September 14, 2013

Shy Swan

This week, we have been working on this beautiful center adagio... It begins with a developpé to the front, then through first into arabesque plié, then developpé ecarté, followed by attitude promenade, into arabesque allongé. It's simple enough, though hardly easy. As if ballet is ever easy... But the real challenge comes with the port de bras. Swan arms! When my teacher demonstrated, it was as if Odette had come alive... No artifice, no cliches - but a fleeting moment of heart-stopping beauty. Feminine, fragile yet strong at the same time. Then it was our turn. "I want to see different swans... Be beautiful, make me enjoy it." At this point, [insert panic] and enter ugly duckling.

I can handle the basic second, third or fifth port de bras just fine - it's what I've been practicing since 1991. You learn the technique, and then it becomes your comfort zone. If you're a shy dancer/person like myself, it's a safe place to be. I can hide behind technique. Why? Partly, because ballet is such an unforgiving art form... A great joy to learn and to experience, but hard. Every flaw and mistake is immediately visible. Every bad day is on display for others to see. Sometimes, it feels like you're naked. But you cannot be an artist without daring to be vulnerable. Yes, I wrote "artist" - even though I'm just your average middle-aged late-starter recreational ballet dancer.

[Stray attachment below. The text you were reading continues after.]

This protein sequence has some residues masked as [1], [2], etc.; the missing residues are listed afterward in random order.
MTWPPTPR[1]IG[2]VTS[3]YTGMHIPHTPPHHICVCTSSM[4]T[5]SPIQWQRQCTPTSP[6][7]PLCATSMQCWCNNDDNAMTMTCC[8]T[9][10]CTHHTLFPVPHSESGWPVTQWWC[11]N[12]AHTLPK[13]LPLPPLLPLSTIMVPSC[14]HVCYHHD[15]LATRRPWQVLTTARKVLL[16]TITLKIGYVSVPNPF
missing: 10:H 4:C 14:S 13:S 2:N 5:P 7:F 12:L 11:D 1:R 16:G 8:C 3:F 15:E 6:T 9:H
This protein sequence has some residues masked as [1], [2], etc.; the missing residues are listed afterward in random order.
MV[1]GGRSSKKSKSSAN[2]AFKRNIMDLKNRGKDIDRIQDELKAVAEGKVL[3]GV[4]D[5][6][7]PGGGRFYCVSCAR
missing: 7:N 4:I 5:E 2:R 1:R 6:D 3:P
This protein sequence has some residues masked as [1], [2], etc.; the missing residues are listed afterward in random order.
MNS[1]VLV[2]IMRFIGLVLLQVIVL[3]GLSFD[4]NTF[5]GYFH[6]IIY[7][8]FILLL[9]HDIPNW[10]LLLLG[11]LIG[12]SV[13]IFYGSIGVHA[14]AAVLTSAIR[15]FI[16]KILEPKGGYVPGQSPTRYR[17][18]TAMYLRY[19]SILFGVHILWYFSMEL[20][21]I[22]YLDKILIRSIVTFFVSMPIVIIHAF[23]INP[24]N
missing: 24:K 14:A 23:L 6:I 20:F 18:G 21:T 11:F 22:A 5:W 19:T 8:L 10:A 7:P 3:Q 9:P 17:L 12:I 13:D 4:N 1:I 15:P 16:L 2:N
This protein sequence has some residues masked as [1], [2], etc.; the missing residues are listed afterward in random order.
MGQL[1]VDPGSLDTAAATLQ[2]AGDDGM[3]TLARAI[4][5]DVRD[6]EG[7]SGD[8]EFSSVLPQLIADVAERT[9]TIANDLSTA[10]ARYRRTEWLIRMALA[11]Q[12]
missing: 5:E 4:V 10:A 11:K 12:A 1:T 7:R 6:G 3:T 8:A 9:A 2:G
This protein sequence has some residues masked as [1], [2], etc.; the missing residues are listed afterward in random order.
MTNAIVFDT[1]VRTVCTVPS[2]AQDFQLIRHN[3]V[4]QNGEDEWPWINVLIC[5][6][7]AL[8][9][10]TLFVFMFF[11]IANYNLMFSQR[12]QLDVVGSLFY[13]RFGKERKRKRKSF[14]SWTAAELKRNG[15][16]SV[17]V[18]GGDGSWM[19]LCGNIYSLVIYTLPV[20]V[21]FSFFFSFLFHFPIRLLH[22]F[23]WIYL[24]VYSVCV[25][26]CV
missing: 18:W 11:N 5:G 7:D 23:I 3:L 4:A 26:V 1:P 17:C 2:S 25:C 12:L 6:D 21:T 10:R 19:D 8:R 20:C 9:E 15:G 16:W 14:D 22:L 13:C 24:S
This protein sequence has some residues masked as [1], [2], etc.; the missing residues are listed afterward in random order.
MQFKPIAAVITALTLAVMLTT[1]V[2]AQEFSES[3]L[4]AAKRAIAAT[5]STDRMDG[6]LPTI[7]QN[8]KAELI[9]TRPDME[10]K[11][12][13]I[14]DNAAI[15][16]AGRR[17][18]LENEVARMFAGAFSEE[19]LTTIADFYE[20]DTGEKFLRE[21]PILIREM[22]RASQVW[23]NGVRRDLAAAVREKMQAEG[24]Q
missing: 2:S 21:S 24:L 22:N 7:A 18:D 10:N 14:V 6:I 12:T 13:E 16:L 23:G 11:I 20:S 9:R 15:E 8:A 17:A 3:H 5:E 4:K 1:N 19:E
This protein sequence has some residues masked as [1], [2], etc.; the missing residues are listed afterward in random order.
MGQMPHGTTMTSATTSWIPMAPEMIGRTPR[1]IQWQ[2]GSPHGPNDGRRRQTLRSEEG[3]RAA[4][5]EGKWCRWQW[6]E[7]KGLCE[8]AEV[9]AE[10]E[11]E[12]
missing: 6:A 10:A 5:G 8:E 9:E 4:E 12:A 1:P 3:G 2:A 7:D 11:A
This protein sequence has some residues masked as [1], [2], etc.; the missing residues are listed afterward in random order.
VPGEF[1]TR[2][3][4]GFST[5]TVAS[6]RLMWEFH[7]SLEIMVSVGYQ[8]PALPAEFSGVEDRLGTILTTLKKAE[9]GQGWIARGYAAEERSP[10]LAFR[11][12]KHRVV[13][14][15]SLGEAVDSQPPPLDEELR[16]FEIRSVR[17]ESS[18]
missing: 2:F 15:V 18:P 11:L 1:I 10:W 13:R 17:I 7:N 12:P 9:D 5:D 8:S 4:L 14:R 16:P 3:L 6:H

When our teacher told us to be "swans", my immediate thought was: I don't know how to be a swan, I will look silly trying to be one, which arm goes first and how did she make it look so beautiful, and what if I totally suck, and where can I hide... Lots of thoughts, even before the first move. But I gave it a try, duckling-style, and it was not so scary. Next time, Madame gave us a more detailed demonstration of the arms, and I tried to copy it as well as I could. Even though she said that the port de bras could be a little different for each of us. However, "different" means revealing yourself, showing your interpretation of the movement, your style (or lack thereof) - and I was not ready.

I'm still not 100% out there. But my confidence is growing. During the summer, I had more opportunities to "colour" my dancing, and to "play" with my port de bras - and it felt so right. After a lot of square & academic dancing, it was even liberating. Then, one of my summer teachers gave me unexpected and positive feedback, which made me very happy. I was doing my own thing (without changing the exercises of course) - and it turned out to be a good thing!

Now, it feels like everything is new again. I have a dream ballet schedule, I get to work with my favorite teacher on three days instead of one, and I have another awesome class on Sundays (with various teachers). There is still strong emphasis on clean technique, but I've been getting a lot more feedback on expressing myself. How to use my head and eyes, how to breathe into the movement, how to make it look interesting... How to dance, really. It's been an amazing experience. This duckling might yet grow into a swan.

The Balletlove Interview

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